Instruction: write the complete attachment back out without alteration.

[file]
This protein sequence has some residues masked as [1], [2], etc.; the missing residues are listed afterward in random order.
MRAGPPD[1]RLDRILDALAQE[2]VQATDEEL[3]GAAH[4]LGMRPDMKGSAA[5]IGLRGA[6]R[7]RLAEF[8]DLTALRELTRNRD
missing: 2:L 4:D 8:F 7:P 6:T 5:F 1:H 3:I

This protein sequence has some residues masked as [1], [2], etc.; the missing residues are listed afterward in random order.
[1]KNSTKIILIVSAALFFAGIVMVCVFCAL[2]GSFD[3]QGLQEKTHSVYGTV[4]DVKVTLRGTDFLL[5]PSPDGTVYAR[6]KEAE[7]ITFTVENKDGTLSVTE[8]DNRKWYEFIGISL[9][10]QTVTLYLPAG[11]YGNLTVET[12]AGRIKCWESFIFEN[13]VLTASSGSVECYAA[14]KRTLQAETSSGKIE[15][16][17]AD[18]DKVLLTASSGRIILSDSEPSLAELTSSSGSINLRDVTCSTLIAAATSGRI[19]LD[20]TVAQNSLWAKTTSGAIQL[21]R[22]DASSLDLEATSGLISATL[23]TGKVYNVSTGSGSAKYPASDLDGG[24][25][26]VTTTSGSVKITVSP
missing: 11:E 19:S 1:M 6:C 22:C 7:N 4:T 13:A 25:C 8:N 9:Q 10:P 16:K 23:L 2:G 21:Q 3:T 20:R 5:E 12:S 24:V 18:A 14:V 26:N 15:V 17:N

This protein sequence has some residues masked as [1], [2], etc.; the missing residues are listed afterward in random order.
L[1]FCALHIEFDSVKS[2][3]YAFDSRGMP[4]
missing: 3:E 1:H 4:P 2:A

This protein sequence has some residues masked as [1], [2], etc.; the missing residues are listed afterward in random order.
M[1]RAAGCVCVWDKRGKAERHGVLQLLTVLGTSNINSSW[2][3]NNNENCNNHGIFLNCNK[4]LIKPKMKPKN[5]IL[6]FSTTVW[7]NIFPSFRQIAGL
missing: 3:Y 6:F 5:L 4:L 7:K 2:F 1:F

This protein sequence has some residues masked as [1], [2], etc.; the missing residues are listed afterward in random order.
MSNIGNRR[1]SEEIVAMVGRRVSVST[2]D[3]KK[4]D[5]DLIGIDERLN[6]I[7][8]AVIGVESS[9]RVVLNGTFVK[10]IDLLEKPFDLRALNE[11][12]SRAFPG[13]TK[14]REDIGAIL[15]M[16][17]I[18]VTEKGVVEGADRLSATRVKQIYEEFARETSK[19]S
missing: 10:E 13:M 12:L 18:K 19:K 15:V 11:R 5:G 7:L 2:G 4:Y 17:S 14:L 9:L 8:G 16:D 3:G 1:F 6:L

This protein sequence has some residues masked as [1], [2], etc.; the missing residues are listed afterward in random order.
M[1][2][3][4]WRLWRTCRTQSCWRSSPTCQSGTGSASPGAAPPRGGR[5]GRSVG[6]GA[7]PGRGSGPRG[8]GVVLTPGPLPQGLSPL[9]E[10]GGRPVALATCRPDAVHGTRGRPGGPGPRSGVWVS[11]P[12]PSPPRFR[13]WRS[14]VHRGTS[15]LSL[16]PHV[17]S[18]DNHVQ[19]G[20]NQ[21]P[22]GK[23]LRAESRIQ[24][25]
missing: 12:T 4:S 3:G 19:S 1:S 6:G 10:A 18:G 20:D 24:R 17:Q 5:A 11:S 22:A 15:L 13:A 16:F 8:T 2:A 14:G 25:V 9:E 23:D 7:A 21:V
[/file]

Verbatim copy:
This protein sequence has some residues masked as [1], [2], etc.; the missing residues are listed afterward in random order.
MRAGPPD[1]RLDRILDALAQE[2]VQATDEEL[3]GAAH[4]LGMRPDMKGSAA[5]IGLRGA[6]R[7]RLAEF[8]DLTALRELTRNRD
missing: 2:L 4:D 8:F 7:P 6:T 5:F 1:H 3:I

This protein sequence has some residues masked as [1], [2], etc.; the missing residues are listed afterward in random order.
[1]KNSTKIILIVSAALFFAGIVMVCVFCAL[2]GSFD[3]QGLQEKTHSVYGTV[4]DVKVTLRGTDFLL[5]PSPDGTVYAR[6]KEAE[7]ITFTVENKDGTLSVTE[8]DNRKWYEFIGISL[9][10]QTVTLYLPAG[11]YGNLTVET[12]AGRIKCWESFIFEN[13]VLTASSGSVECYAA[14]KRTLQAETSSGKIE[15][16][17]AD[18]DKVLLTASSGRIILSDSEPSLAELTSSSGSINLRDVTCSTLIAAATSGRI[19]LD[20]TVAQNSLWAKTTSGAIQL[21]R[22]DASSLDLEATSGLISATL[23]TGKVYNVSTGSGSAKYPASDLDGG[24][25][26]VTTTSGSVKITVSP
missing: 11:E 19:S 1:M 6:C 22:C 7:N 4:T 13:A 25:C 8:N 9:Q 10:P 16:K 23:L 2:G 21:Q 3:T 20:R 5:E 12:S 24:V 18:A 14:V 26:N 15:V 17:N

This protein sequence has some residues masked as [1], [2], etc.; the missing residues are listed afterward in random order.
L[1]FCALHIEFDSVKS[2][3]YAFDSRGMP[4]
missing: 3:E 1:H 4:P 2:A

This protein sequence has some residues masked as [1], [2], etc.; the missing residues are listed afterward in random order.
M[1]RAAGCVCVWDKRGKAERHGVLQLLTVLGTSNINSSW[2][3]NNNENCNNHGIFLNCNK[4]LIKPKMKPKN[5]IL[6]FSTTVW[7]NIFPSFRQIAGL
missing: 3:Y 6:F 5:L 4:L 7:K 2:F 1:F

This protein sequence has some residues masked as [1], [2], etc.; the missing residues are listed afterward in random order.
MSNIGNRR[1]SEEIVAMVGRRVSVST[2]D[3]KK[4]D[5]DLIGIDERLN[6]I[7][8]AVIGVESS[9]RVVLNGTFVK[10]IDLLEKPFDLRALNE[11][12]SRAFPG[13]TK[14]REDIGAIL[15]M[16][17]I[18]VTEKGVVEGADRLSATRVKQIYEEFARETSK[19]S
missing: 10:E 13:M 12:L 18:K 19:K 15:V 11:R 5:G 7:L 2:G 4:Y 17:S 14:L 9:L 8:G 16:D 3:G 1:F 6:L

This protein sequence has some residues masked as [1], [2], etc.; the missing residues are listed afterward in random order.
M[1][2][3][4]WRLWRTCRTQSCWRSSPTCQSGTGSASPGAAPPRGGR[5]GRSVG[6]GA[7]PGRGSGPRG[8]GVVLTPGPLPQGLSPL[9]E[10]GGRPVALATCRPDAVHGTRGRPGGPGPRSGVWVS[11]P[12]PSPPRFR[13]WRS[14]VHRGTS[15]LSL[16]PHV[17]S[18]DNHVQ[19]G[20]NQ[21]P[22]GK[23]LRAESRIQ[24][25]
missing: 12:T 4:S 3:G 19:S 1:S 6:G 10:A 18:G 20:D 24:R 17:Q 5:A 11:S 22:A 15:L 13:A 16:F 8:T 2:A 14:G 25:V 9:E 23:D 7:A 21:V